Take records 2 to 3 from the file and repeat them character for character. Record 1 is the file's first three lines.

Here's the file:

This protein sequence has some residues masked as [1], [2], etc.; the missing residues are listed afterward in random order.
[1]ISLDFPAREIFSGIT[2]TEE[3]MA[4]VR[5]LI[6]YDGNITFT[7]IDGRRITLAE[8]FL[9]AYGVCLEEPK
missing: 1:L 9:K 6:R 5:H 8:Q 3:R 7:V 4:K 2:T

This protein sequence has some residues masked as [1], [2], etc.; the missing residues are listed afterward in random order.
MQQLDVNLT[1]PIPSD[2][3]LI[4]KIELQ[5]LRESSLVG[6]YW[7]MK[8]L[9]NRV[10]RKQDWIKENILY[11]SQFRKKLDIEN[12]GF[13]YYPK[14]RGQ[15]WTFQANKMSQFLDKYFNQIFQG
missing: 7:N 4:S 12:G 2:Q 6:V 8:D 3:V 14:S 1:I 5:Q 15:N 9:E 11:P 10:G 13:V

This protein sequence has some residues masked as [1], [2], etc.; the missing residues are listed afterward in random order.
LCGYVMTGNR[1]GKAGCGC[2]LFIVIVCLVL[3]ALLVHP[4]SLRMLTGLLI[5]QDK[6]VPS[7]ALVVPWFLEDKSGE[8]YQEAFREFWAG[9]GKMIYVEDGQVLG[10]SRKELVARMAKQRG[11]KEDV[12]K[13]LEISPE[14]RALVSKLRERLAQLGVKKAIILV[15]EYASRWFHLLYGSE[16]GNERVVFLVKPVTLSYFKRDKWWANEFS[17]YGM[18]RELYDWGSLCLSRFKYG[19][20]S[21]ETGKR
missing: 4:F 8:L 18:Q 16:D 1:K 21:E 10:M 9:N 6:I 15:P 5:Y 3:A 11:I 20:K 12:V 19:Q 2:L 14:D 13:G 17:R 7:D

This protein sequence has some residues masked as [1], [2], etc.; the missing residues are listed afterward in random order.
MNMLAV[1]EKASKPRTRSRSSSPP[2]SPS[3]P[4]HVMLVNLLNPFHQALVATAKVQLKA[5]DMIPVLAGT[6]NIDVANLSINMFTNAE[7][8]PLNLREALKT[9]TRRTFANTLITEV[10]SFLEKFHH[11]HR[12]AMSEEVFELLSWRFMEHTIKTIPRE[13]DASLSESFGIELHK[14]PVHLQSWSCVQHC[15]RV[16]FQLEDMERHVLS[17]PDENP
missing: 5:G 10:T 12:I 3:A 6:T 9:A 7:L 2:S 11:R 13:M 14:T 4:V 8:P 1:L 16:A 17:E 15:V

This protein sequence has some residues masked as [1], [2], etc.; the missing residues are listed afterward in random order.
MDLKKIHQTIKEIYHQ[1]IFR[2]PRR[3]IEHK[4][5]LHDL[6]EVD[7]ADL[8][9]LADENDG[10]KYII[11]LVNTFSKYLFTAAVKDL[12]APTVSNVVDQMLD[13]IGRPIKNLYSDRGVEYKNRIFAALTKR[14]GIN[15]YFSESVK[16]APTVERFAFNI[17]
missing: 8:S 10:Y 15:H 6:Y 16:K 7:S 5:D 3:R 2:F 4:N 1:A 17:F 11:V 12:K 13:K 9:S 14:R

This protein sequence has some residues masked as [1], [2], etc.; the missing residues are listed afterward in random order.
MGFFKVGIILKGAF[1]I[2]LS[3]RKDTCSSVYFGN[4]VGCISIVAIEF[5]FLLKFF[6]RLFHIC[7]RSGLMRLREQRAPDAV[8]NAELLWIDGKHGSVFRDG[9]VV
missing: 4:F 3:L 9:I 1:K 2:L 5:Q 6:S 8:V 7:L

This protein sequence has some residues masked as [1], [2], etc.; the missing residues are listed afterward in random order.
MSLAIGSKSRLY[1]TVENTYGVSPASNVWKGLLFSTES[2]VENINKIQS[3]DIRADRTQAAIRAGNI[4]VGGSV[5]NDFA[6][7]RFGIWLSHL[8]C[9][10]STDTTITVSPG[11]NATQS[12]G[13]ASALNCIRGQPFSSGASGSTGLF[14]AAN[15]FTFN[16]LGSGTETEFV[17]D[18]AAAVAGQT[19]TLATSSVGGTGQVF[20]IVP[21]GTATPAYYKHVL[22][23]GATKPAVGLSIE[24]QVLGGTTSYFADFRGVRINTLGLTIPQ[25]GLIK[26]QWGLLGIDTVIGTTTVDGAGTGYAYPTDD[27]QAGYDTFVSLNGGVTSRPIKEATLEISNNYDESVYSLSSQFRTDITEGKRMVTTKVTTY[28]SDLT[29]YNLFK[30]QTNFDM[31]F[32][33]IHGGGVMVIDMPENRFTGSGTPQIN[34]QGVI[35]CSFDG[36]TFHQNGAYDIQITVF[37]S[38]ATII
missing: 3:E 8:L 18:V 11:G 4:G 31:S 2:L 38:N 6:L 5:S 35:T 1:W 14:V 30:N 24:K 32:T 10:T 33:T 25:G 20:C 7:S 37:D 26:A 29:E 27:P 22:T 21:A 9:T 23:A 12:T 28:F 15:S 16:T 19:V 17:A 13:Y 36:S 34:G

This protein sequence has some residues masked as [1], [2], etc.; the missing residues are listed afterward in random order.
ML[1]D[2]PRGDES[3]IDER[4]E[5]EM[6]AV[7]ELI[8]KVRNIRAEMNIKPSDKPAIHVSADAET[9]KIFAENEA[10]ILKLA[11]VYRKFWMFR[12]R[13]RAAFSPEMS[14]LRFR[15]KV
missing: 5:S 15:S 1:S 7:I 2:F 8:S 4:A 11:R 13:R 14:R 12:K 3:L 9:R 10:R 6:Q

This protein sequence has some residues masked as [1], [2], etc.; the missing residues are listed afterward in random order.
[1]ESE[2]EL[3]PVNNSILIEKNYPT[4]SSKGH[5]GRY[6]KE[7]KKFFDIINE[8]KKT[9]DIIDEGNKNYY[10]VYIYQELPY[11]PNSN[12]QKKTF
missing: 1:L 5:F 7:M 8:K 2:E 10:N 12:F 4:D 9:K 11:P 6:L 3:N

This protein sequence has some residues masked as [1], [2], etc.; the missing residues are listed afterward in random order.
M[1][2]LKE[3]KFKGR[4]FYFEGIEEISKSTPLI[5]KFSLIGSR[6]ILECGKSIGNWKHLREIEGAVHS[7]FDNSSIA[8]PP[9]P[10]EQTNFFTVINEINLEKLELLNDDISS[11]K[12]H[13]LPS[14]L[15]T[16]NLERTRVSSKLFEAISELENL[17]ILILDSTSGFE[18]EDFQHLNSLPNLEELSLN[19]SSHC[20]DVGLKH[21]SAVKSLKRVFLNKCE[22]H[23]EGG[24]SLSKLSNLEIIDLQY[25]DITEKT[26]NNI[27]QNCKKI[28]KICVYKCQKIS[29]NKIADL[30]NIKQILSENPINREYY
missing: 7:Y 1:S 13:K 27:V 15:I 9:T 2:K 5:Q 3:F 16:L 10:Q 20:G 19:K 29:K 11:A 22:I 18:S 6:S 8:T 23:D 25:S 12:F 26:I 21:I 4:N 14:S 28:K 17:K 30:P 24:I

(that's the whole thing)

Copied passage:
This protein sequence has some residues masked as [1], [2], etc.; the missing residues are listed afterward in random order.
MQQLDVNLT[1]PIPSD[2][3]LI[4]KIELQ[5]LRESSLVG[6]YW[7]MK[8]L[9]NRV[10]RKQDWIKENILY[11]SQFRKKLDIEN[12]GF[13]YYPK[14]RGQ[15]WTFQANKMSQFLDKYFNQIFQG
missing: 7:N 4:S 12:G 2:Q 6:V 8:D 3:V 14:S 1:I 5:Q 15:N 9:E 11:P 10:G 13:V

This protein sequence has some residues masked as [1], [2], etc.; the missing residues are listed afterward in random order.
LCGYVMTGNR[1]GKAGCGC[2]LFIVIVCLVL[3]ALLVHP[4]SLRMLTGLLI[5]QDK[6]VPS[7]ALVVPWFLEDKSGE[8]YQEAFREFWAG[9]GKMIYVEDGQVLG[10]SRKELVARMAKQRG[11]KEDV[12]K[13]LEISPE[14]RALVSKLRERLAQLGVKKAIILV[15]EYASRWFHLLYGSE[16]GNERVVFLVKPVTLSYFKRDKWWANEFS[17]YGM[18]RELYDWGSLCLSRFKYG[19][20]S[21]ETGKR
missing: 4:F 8:L 18:Q 16:D 1:K 21:E 10:M 9:N 6:I 15:P 5:Y 3:A 11:I 20:K 12:V 19:Q 2:L 14:D 13:G 17:R 7:D